Philippians 4:8-9 reminds us to realign our focus on the good gifts God has given us:  “Finally, brothers, whatever is true, whatever is honorable, whatever is just, whatever is pure, whatever is lovely, whatever is commendable, if there is any excellence, if there is anything worthy of praise, think about these things.  What you have learned and received and heard and seen in me—practice these things, and the God of peace will be with you.”

Remembering this truth assists us in restoring peace and right thinking in our minds. 

Affirm Worth

Sometimes on rough days I am tempted to think that I am somehow less than all the other people who post enviable pictures on social media. Is that true, though? Is my worth based on what I receive?

Though we know the answer in our heads, we wrestle to fully embrace it with our hearts. We think things like,

  • “Why did I only get a card for my birthday? Don’t I matter to anyone?”
  • “My spouse and kids didn’t get me anything for Mother’s Day, and I still had to cook all the meals. I must not be worth much to them.”
  • “I try to make special days special for my family. Why don’t they reciprocate?”
  • “What’s up with all the school teachers receiving praise and gifts? Don’t I count for anything as a homeschooling mom of many?”

Those types of thoughts about worth come unbidden to our minds, but it takes deliberate effort to rid ourselves of them. We must remind ourselves that our true worth is found in what God thinks of us. 

  • God will not forget us: “Can a woman forget her nursing child, that she should have no compassion on the son of her womb? Even these may forget, yet I will not forget you. Behold, I have engraved you on the palms of my hands; your walls are continually before me” (Isaiah 49:15-16).
  • God made us wonderfully unique: “For you formed my inward parts; you knitted me together in my mother’s womb. I praise you, for I am fearfully and wonderfully made. Wonderful are your works; my soul knows it very well” (Psalm 139:13-14).
  • God places high value on us: “Are not five sparrows sold for two pennies? And not one of them is forgotten before God. Why, deven the hairs of your head are all numbered. Fear not; you are of more value than many sparrows” (Luke 12:6-7).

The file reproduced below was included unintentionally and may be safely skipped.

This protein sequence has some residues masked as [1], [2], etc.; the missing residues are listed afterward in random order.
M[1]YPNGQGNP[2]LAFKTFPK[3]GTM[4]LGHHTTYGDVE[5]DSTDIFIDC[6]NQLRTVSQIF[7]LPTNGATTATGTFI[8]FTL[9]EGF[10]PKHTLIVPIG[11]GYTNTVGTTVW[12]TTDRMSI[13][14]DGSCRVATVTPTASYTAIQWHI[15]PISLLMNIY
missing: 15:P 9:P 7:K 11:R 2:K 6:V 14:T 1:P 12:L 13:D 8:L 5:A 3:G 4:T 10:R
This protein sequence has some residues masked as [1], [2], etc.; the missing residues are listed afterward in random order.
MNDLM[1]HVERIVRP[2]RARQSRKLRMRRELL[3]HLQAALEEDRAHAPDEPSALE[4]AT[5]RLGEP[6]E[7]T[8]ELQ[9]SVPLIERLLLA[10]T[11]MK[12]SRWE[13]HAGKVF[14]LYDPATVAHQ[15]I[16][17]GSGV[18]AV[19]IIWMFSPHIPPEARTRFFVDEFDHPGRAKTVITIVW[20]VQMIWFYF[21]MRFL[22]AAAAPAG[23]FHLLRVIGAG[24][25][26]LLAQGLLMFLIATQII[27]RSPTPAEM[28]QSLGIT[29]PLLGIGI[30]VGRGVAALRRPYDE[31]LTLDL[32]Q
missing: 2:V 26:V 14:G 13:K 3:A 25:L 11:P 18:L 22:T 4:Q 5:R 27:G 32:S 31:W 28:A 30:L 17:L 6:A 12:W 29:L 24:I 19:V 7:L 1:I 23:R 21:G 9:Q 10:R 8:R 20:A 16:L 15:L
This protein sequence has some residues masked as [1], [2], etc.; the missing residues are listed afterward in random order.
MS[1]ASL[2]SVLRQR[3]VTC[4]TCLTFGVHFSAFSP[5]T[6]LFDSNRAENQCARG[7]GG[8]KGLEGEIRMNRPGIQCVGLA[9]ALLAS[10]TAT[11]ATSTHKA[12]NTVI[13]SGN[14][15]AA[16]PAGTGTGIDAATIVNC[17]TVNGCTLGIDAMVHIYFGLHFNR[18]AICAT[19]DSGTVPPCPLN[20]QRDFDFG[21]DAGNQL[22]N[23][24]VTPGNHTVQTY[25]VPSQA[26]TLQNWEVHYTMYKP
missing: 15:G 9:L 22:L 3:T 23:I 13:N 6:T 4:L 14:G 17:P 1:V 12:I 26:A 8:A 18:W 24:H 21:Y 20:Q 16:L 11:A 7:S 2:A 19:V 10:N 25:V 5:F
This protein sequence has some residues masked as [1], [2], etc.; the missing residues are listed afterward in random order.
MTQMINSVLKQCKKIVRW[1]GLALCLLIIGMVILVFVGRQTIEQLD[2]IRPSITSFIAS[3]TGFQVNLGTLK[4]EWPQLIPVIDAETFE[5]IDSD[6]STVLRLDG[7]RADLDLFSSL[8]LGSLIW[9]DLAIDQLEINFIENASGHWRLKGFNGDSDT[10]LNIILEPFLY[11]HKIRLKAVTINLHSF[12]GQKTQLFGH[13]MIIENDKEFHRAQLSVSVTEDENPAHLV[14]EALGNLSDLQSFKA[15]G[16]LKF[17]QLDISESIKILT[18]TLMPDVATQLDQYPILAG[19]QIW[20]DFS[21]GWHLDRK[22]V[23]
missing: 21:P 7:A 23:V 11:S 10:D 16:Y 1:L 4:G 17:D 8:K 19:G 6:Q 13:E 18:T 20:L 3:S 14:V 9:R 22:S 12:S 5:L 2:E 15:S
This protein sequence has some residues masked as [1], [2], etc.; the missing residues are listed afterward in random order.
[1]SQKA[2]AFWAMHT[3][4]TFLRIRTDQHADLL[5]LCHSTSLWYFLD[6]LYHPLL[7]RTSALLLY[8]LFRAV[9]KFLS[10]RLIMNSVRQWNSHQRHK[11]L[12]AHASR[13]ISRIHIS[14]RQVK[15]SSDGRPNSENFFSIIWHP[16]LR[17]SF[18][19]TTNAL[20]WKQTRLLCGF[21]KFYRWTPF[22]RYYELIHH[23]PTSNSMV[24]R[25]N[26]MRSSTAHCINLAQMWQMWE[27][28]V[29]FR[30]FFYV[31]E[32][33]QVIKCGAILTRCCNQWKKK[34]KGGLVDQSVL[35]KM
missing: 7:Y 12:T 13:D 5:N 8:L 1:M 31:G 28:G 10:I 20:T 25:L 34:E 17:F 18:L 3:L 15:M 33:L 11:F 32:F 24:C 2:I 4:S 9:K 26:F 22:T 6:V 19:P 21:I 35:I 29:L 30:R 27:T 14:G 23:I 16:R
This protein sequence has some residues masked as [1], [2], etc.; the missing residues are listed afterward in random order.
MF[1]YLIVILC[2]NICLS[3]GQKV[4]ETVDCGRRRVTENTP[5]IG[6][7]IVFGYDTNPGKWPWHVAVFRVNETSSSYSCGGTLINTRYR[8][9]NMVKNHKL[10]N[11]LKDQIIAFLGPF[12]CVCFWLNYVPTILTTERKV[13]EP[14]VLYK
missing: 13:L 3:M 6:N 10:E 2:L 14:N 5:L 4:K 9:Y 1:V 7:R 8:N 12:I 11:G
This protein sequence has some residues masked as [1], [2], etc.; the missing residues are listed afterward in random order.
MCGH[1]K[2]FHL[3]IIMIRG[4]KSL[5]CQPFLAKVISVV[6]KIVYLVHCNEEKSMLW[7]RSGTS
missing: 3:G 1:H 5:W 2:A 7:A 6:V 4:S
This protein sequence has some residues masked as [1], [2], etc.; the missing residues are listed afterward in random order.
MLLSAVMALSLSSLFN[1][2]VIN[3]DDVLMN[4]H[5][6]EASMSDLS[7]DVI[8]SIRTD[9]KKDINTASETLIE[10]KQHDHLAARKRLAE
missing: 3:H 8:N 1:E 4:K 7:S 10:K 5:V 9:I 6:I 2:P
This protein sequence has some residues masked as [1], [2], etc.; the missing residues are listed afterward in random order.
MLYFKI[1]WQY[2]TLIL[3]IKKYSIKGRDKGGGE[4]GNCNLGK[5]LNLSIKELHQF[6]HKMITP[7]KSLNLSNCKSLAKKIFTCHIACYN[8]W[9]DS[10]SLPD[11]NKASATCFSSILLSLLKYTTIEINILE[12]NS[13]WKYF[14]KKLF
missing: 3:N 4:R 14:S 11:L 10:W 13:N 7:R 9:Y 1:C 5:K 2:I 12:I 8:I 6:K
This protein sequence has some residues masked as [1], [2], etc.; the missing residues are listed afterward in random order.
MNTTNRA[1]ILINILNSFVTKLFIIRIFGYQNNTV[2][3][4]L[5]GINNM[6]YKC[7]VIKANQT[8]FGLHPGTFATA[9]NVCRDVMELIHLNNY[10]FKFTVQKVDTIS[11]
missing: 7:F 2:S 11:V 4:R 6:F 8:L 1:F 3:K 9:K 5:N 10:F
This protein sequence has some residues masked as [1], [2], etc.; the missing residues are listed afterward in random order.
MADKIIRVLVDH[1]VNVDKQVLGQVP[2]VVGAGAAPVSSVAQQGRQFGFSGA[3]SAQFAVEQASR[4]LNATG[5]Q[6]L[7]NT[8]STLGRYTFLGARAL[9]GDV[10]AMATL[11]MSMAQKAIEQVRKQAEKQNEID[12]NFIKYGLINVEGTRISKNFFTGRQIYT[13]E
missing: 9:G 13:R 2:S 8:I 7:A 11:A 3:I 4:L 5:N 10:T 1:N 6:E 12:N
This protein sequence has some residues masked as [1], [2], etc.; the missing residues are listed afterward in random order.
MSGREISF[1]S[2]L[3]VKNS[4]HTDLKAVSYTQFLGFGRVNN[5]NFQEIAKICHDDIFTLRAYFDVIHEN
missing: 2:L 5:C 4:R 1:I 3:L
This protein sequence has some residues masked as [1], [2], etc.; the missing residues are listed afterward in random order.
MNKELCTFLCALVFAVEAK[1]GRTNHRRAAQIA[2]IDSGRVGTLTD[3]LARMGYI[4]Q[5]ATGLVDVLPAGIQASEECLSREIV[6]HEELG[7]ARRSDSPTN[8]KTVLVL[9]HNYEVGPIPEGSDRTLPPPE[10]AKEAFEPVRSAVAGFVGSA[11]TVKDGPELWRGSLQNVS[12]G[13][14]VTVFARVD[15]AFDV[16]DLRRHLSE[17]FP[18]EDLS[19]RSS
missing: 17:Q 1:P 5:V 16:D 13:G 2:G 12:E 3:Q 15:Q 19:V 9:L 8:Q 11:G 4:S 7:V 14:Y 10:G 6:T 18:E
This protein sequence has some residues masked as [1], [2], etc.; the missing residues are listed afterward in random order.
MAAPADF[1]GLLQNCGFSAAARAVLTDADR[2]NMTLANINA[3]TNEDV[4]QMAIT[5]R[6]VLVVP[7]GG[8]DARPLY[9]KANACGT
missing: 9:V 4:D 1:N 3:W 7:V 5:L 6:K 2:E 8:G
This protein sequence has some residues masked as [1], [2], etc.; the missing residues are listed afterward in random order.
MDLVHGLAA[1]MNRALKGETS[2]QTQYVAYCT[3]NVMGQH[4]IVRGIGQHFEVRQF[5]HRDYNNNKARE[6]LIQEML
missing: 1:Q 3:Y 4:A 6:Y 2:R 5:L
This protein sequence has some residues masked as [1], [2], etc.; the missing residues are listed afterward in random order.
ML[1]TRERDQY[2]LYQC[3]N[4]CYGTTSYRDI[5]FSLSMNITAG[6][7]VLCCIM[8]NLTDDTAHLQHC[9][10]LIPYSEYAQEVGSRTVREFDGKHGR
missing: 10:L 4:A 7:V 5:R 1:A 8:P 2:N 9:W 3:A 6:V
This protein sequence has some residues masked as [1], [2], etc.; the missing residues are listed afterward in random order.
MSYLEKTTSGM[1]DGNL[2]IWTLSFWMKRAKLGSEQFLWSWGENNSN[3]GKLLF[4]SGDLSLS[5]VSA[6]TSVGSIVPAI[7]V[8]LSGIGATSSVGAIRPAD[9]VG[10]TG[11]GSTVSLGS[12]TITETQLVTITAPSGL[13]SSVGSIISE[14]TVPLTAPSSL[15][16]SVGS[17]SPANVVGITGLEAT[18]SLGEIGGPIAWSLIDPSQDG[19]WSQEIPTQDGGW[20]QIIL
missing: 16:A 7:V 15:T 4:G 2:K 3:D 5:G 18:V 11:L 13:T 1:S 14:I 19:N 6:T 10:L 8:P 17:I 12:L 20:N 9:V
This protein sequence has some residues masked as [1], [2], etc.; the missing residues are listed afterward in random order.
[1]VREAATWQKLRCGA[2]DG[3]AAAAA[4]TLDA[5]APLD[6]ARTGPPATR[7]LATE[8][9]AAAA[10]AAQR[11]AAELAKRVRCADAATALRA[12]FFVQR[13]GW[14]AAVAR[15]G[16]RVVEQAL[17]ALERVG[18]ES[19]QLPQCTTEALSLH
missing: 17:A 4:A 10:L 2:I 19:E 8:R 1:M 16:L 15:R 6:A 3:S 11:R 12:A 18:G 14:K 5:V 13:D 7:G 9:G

• God displays his handiwork in each of us: “For we are his workmanship, created in Christ Jesus for good works, which God prepared beforehand, that we should walk in them” (Ephesians 2:10).

Make Today Different

Managing our tendency to discontentment is a lifelong process because we are continually aware of what we observe around us. It is not something that can be eradicated but something which must be continually surrendered to the Lordship of Christ. As we make the intentional choice to rely on the good care of our Father, we can experience ongoing contentment even when others receive blessings we do not. 

So, on those days that are supposed to be special but simply don’t feel that way, remember these five things:

  1. Comparison is a trap. Resist it.
  2. God’s mercies are new every morning.
  3. Remember what really matters.
  4. Count your blessings.
  5. Your worth is not based on temporal things.

Now, get some rest for your body and soul. Tomorrow is a new day to practice focusing on the Giver of perfect gifts.

Michelle Witt
Michelle Witt holds a Master’s degree in Marriage and Family Therapy from MidAmerica Nazarene University. A homeschooling mother of four, Michelle and her husband live and work at God’s Bible School and College in Cincinnati, OH.